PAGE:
Other Ethical Issues Connected with Opioid Use

Patients with a history of drug-seeking behavior tend to refuse a complete physical examination and blood sampling and ignore medical advice. Convincing them is challenging, and some healthcare providers feel helpless because they have the tools to assist the patient but cannot apply them. Determining how much pain the patient experiences without cooperation from their side is also difficult. It should also be assessed based on the patient’s feelings and not only numerical scores (Butts & Rich, 2019). Another prominent issue is healthcare costs, which may be unmanageable by the customer due to their state, so the medical staff may have to abandon them. Although those dilemmas seem approachable if the patient changes, the reality is that health providers bear most of the responsibility.

References

Bohnert, A., Guy, G. P., Jr, & Losby, J. L. (2018). Opioid prescribing in the United States before and after the Centers for Disease Control and Prevention’s 2016 Opioid Guideline. Annals of Internal Medicine, 169(6), 367–375.

Butts, J., & Rich, K. (2019). Nursing Ethics (4th ed.). Jones & Bartlett Learning.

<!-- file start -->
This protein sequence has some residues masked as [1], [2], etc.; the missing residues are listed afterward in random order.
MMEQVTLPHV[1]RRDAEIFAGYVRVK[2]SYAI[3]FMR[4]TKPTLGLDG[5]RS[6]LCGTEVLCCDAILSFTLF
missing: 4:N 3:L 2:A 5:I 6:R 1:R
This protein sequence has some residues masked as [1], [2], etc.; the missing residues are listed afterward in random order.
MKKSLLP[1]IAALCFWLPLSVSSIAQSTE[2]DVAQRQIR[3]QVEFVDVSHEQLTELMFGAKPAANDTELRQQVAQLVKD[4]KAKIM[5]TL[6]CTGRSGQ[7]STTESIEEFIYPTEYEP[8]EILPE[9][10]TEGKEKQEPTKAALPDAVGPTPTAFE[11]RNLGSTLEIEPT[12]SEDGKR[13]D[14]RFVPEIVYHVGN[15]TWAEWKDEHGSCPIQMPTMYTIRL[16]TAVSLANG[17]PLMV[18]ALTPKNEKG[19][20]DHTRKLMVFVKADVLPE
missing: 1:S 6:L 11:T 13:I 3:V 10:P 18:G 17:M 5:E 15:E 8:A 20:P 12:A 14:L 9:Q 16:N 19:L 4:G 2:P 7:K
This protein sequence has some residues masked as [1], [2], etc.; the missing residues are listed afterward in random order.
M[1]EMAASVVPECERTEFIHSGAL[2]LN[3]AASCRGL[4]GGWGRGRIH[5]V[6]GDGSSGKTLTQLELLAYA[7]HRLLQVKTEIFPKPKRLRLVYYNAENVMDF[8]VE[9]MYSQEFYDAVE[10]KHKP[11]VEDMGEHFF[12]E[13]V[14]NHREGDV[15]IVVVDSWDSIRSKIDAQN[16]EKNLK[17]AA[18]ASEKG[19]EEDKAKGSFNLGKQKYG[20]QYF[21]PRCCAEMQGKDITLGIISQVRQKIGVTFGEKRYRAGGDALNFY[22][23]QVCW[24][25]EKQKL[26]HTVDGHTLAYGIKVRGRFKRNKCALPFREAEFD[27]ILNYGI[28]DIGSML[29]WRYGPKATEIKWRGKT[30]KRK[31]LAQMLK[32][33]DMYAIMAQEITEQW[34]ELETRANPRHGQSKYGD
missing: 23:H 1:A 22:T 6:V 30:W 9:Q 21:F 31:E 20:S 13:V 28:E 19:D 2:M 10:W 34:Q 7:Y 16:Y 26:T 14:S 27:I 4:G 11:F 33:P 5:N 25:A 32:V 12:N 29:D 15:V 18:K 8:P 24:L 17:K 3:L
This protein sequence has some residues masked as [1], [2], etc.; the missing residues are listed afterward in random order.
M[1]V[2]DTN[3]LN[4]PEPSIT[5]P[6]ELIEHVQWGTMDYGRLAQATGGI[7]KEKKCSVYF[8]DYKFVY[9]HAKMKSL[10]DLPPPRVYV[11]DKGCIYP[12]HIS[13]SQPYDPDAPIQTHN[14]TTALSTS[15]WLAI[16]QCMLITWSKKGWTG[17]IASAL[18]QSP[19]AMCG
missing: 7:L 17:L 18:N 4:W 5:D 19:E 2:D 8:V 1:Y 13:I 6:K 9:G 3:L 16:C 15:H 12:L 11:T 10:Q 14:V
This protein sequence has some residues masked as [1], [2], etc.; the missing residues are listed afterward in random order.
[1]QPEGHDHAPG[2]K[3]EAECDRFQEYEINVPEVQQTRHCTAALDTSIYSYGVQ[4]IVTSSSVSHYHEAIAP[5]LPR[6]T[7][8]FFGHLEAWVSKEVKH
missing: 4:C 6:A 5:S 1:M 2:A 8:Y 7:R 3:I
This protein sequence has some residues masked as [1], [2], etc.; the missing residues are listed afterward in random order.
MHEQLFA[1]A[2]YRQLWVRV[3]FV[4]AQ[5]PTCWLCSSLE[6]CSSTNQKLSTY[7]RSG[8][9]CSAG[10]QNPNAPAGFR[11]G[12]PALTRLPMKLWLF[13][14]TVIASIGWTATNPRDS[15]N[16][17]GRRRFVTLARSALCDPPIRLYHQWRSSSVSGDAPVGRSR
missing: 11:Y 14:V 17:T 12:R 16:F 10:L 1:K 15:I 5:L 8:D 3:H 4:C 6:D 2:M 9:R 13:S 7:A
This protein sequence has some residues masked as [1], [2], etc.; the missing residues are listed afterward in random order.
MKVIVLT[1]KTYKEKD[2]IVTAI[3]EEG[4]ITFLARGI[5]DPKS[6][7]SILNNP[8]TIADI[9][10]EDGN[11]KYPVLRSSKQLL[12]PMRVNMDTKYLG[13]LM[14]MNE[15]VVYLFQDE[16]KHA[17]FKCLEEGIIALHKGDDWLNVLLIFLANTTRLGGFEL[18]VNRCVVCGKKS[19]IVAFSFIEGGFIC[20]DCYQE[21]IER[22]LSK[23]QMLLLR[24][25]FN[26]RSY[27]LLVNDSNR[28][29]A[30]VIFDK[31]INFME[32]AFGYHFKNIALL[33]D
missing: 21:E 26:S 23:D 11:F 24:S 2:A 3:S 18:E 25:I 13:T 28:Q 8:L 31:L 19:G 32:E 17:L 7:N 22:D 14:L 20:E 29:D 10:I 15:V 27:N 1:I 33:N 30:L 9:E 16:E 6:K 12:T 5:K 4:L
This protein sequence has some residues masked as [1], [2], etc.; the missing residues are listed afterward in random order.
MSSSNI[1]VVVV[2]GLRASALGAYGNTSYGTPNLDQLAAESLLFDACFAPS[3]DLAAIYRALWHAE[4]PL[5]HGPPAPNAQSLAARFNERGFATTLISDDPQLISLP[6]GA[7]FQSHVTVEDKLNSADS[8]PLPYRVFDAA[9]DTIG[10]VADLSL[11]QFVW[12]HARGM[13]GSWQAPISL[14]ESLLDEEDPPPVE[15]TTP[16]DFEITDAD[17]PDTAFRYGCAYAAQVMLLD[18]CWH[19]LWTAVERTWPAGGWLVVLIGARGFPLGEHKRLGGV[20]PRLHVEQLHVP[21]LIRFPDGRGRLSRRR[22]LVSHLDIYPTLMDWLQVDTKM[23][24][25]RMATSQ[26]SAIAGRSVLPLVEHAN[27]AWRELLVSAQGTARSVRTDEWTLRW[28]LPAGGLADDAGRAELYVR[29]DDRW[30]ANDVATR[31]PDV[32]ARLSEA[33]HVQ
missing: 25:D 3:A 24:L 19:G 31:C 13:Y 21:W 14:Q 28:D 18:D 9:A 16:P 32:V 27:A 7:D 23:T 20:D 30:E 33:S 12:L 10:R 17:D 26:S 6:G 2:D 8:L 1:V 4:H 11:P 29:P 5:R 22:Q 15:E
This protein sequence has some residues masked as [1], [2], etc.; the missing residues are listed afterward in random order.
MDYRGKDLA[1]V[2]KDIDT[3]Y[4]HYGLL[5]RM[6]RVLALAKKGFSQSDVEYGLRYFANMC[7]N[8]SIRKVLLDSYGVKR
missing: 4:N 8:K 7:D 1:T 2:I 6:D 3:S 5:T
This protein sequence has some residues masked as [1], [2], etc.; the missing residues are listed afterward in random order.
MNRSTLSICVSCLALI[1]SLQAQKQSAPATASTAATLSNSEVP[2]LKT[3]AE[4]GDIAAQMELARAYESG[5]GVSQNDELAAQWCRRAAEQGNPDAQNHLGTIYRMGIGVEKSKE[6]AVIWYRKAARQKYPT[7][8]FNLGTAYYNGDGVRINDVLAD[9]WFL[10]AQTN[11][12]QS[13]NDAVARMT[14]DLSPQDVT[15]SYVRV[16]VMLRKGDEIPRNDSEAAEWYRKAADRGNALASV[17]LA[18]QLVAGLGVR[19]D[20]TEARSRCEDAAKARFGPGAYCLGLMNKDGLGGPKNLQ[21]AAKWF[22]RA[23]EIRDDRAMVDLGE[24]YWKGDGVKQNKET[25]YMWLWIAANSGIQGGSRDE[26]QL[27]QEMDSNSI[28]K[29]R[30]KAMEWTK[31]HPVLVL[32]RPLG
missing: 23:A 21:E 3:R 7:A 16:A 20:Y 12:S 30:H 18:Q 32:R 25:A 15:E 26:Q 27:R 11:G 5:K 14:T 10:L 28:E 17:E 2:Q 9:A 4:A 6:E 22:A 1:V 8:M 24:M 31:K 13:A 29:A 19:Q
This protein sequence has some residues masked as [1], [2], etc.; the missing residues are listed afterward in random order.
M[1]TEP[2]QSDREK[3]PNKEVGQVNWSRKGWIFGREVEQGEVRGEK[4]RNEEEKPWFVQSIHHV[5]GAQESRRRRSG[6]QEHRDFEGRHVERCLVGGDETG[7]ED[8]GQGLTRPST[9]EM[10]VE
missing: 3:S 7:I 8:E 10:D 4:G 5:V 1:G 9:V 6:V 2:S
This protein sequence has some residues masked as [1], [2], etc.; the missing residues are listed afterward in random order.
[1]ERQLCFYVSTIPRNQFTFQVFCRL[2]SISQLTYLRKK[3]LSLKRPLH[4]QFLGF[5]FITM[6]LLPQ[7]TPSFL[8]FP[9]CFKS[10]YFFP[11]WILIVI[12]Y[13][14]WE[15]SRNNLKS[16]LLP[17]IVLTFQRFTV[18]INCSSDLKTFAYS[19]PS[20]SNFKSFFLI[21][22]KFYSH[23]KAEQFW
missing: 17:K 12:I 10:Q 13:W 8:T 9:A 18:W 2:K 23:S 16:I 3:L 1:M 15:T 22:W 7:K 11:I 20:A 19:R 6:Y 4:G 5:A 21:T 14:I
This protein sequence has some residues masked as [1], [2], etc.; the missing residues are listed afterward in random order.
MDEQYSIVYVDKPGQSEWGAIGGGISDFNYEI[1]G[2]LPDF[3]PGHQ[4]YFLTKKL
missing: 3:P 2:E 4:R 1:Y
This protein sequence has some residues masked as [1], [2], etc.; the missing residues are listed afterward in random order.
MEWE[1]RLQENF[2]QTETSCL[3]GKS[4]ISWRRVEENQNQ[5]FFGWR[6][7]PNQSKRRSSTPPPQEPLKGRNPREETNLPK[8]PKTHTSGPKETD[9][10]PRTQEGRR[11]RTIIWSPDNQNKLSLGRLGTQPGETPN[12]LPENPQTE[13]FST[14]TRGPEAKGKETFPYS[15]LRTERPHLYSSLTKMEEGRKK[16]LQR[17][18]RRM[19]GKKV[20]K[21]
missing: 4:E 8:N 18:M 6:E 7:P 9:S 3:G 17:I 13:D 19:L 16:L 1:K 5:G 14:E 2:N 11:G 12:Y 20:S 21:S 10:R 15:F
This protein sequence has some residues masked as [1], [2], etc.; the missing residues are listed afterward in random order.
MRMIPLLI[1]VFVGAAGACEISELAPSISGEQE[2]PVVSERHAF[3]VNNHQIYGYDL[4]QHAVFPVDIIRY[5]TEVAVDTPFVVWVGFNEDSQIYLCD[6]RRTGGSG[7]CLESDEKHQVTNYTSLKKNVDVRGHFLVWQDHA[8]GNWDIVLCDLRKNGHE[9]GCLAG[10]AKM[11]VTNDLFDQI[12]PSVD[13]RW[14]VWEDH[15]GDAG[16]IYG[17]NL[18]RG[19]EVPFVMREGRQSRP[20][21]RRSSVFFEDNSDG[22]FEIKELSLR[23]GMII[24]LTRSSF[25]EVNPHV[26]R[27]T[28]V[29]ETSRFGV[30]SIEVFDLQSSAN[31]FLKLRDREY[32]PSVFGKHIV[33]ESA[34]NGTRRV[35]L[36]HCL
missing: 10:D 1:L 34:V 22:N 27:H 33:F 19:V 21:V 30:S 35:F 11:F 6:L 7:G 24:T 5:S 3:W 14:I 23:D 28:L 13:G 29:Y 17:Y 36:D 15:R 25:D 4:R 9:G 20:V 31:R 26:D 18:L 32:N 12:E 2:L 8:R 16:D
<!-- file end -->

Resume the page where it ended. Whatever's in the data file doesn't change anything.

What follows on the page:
Pozgar, G. (2019). Legal and ethical issues for health professionals (4th ed.). Jones & Bartlett Learning.

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OctoStudy. (2022, September 9). Responsible Prescription of Opioids in Emergency Department. Retrieved from https://octostudy.com/responsible-prescription-of-opioids-in-emergency-department/

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"Responsible Prescription of Opioids in Emergency Department." OctoStudy, 9 Sept. 2022, octostudy.com/responsible-prescription-of-opioids-in-emergency-department/.

1. OctoStudy. "Responsible Prescription of Opioids in Emergency Department." September 9, 2022. https://octostudy.com/responsible-prescription-of-opioids-in-emergency-department/.


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OctoStudy. "Responsible Prescription of Opioids in Emergency Department." September 9, 2022. https://octostudy.com/responsible-prescription-of-opioids-in-emergency-department/.

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OctoStudy. 2022. "Responsible Prescription of Opioids in Emergency Department." September 9, 2022. https://octostudy.com/responsible-prescription-of-opioids-in-emergency-department/.

References

OctoStudy. (2022) 'Responsible Prescription of Opioids in Emergency Department'. 9 September.